Alibi Volume 15, Number 21
May 25, 2006
A couple weekends ago, I ran into some friends standing outside a club against a backdrop of Downtown cruisers in near-deadlock. “What's up?” I asked. “Nothing,” one replied, nodding at the barely moving cars, “just watching some people who are obviously more bored than we are.”
The low-down on an art form
Lowriders emerged in the Chicano communities of Southern California during the late ’40s and spread throughout the Southwest. Outsiders sometimes make the unfair assumption that lowriders and cruising represent antisocial behavior, associating them with drugs, violence, gangs and other wayward societal misfortunes. But those who've tracked the history of lowriders see it as an art form with important societal implications: There are parallels between cruising lowriders and the paseo which was a practice in Mexican villages wherein unmarried men and women walked in opposite directions, checking each other out. The elaborately decorated lowrider is also seen as a 20th century translation of the elaborately decorated Moorish horse in Spain.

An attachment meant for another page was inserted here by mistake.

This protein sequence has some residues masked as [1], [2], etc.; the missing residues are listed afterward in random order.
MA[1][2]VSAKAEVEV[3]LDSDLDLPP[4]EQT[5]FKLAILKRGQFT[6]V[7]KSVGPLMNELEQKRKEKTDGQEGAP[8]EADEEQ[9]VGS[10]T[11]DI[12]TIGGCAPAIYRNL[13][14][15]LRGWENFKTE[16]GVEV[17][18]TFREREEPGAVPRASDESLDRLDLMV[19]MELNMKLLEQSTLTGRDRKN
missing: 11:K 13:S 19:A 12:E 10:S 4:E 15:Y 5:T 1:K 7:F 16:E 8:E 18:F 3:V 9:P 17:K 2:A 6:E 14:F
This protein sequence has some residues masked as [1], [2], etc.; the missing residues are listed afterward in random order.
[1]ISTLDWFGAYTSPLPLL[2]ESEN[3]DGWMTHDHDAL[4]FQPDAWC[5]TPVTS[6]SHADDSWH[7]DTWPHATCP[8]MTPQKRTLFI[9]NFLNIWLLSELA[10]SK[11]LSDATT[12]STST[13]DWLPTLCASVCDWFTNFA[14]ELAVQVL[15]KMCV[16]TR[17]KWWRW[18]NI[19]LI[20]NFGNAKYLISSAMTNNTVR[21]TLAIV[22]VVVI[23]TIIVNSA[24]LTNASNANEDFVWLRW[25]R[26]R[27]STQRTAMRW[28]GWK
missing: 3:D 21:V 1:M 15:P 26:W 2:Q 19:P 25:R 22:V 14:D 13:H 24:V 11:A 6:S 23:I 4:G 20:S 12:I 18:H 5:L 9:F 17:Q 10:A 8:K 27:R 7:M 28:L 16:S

It takes an understanding of the politics of local car clubs to put a safe, smooth show together
“When I see a place, it's a parking lot. It's a building. It's steps. I see the steps as seating capacity. I see the walkways. I can see gold and chrome and paint,” says Squirrel Montoya, producer of some of the biggest lowrider shows Albuquerque has seen since the mid ’80s.
Two-year-old Alexandria is suffering from Sticklers Syndrome, which causes blindness and hearing loss. Route 66 Promotions will be raffling off a lowrider bike at the car show, and all proceeds of the raffle will go toward aiding Alex's family with medical expenses. $1 off every ticket to the show will also go toward helping Alex. Anyone wishing to donate additional money can send it to: Bank of America c/o Alexandria Rodriguez, Cindy Rodriguez, Account #00430460770.